Rage and fury: A Halloween Tale . . .
As I sit here tonight alone in my room, I remember the snowstorm that cancelled Halloween. It was a fierce storm that blew in. My foster son was devastated, and so I promised that when the city held Halloween over the next coming weekend, my consolation was to take him and his friend across town to the “rich section.”
There was still snow on the ground. We loaded up the van, my kid, his friend, and a friend of mine from the old neighborhood, Big Tom Bretta. We pulled up just off of Sheridan where I let Jessie and Steve out to trick or treat. Jessie was dressed in my Ren-fair jacket, hooded and armed with a bow and an empty quiver, to go as Robin Hood. Steve followed Jessie off over the deep drifts and into the brightly-lit neighborhood.
Tom and I stayed in the van, where it was warm. I removed my boots. Placed my sock-covered feet on the dash. Sipped hot mint tea. Relaxing for the moment, mesmerized by icy crystals drifting listlessly through the air.
Thirty minutes later, here came Jessie and Steve, trudging through the snow, ahead and behind groups of parents and kids out for the night’s festivities. Jessie, a scrawny little kid, having grown up in the biker culture, was so completely out of place there among all those parents and kids. And I hoped against hope that tonight he would not show his true colors.
He was halfway back to the van, when he decided to remove his bow from over his hooded head. The string stuck. He pulled. It pulled back. He pulled again. And twang! The wooden bow came back and whacked him square on the nose! The bow went flying. Red hot cuss words filled the air. Jessie had a melt-down right there in the street, parents and kids staring in horror at the Tasmanian Devil transforming into a raving mad lunatic.
Tom, seated in the backseat, asked, “Aren’t you going to stop him?”
I calmly sipped my tea and said, “Naw, I’ll let him sort this one out. Besides, he’s only making a fool of himself, not me. Do you think I want to wade into that?”
It lasted another five minutes, and with parents rushing their kids off to safer quarters, Jessie and Steve trudged on back to the van. “Goddamned bow and arrow!” Jessie cussed. “Goddamned hit me in the face!” I said nothing, knowing when to remain silent. We drove home, Jessie continuing to mutter curses at the “goddamned bow and arrow.”
As I drove off through snow-covered streets, the words came to me, “You will only pass this way once in your life.” And the next words came unbidden out of some unknown space, “And you shall miss these times one day.”
Mind you, this is the kid who was allergic to the word, “No,” who literally blew up whenever I enforced the rules. Who went into Devil-mode whenever he lost control. And who in the hell knew where he went inside his head when he attacked me? Slugged me. Kicked me. Bit me. And even spit on me. He simply checked out and went into rage mode. While I did my best to restrain him. Sometimes his rages lasted over forty minutes, sometimes longer. It exhausted us both. By the time he finally wound down, and settled back to earth, we were both spent.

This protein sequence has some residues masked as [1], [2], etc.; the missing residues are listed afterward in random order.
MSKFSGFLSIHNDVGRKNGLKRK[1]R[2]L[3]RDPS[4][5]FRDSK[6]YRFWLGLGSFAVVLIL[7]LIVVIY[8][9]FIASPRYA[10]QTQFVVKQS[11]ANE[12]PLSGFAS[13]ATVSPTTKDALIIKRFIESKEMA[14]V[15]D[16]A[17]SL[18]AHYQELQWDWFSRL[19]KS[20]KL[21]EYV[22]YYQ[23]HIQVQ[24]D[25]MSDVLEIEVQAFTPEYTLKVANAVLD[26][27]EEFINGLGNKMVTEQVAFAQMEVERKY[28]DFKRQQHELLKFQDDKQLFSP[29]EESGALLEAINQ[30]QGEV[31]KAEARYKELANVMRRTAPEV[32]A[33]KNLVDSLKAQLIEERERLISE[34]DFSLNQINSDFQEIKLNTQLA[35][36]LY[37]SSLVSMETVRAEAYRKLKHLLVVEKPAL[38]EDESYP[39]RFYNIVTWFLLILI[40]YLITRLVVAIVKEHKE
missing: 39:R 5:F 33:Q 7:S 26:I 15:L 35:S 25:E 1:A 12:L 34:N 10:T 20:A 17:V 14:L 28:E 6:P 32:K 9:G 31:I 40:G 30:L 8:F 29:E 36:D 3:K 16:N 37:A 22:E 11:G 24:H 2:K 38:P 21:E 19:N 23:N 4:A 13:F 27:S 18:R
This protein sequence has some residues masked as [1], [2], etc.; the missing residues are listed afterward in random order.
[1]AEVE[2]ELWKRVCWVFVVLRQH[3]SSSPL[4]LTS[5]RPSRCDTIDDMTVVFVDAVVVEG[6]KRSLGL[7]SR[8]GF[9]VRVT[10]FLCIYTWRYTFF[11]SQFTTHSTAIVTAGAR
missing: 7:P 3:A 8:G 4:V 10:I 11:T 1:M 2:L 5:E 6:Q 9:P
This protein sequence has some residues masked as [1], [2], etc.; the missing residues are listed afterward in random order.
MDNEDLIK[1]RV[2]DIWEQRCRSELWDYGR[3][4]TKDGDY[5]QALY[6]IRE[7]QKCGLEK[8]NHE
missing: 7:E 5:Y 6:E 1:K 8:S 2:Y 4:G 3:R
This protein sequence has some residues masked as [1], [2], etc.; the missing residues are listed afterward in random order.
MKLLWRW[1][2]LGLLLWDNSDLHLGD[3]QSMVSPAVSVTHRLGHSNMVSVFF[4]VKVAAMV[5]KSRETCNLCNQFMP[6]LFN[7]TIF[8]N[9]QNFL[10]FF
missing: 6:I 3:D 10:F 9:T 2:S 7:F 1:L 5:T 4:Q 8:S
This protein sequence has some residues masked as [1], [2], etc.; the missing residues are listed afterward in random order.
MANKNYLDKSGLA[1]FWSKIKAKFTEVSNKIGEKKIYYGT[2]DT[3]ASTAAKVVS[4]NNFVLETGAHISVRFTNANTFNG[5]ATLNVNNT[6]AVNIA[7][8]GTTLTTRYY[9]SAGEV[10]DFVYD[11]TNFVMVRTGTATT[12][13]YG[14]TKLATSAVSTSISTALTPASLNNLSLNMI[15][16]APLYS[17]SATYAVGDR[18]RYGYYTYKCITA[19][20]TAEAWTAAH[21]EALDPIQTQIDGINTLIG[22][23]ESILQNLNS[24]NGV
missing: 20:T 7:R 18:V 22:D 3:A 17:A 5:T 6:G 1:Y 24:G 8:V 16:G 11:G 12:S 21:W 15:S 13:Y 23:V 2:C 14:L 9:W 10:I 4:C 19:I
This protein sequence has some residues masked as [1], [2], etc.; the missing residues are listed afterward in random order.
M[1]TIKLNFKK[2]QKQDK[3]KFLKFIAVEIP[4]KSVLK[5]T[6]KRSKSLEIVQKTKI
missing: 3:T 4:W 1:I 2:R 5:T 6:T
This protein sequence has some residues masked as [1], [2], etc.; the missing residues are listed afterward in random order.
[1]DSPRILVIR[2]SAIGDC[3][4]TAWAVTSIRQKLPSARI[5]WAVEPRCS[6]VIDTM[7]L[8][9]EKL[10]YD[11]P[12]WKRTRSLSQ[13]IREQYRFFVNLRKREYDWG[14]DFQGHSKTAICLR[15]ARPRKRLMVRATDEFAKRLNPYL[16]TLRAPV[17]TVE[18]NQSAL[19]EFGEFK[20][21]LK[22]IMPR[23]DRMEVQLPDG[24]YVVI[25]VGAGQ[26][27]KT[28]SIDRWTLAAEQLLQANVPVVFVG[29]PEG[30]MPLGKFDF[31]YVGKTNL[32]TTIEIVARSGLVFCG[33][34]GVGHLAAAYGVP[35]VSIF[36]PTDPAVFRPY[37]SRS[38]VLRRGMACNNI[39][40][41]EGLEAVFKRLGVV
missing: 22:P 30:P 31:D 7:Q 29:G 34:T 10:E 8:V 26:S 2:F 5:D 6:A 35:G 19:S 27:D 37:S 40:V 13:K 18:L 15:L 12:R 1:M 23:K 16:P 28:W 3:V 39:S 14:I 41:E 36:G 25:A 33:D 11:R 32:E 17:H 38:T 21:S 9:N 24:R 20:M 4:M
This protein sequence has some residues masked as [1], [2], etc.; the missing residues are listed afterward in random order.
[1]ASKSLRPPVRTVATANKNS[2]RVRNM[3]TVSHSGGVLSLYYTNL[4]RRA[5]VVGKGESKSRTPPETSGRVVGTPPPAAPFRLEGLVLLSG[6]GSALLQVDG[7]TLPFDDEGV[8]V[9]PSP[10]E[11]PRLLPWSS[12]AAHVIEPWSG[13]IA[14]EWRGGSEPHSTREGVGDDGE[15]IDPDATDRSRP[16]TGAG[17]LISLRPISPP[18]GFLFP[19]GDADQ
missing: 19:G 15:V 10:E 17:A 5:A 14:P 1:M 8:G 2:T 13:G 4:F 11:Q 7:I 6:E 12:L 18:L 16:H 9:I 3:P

But this kid taught me more about at-risk children than anyone else. His troubled life impacted mine. He made me more determined to never give up on a kid. Never say, “Quit,” when the times got rough. It was my two long years with him that taught me all I needed to know for the next twenty-some years of my career. No other kid gave me as much trouble. No other kid ever got me to the point that I wanted to give up on him. This Tasmanian Devil changed my life.
So, now as I sit here tonight, thinking of that winter night, those words come back to me now: “And you shall miss these times one day.”
And crazy as it sounds, I surely do. Tears come to my eyes as I write this, for I have never felt so alive as I did back then. In the middle of the fray. Standing at the wall. In the heat of the battle. Doing what I do best. But alas, those days are gone, just as sure as that bow got broken and was swept away when the snows melted. Now all I have are those memories.
It’s true, we only pass this way once, so make the best of it while you live in the here and now. Seize the day, the night, the moment, and every once in awhile, let those memories wash over you, like they did to me tonight. Sometimes to extinguish the rage and fury, you just have to embrace it.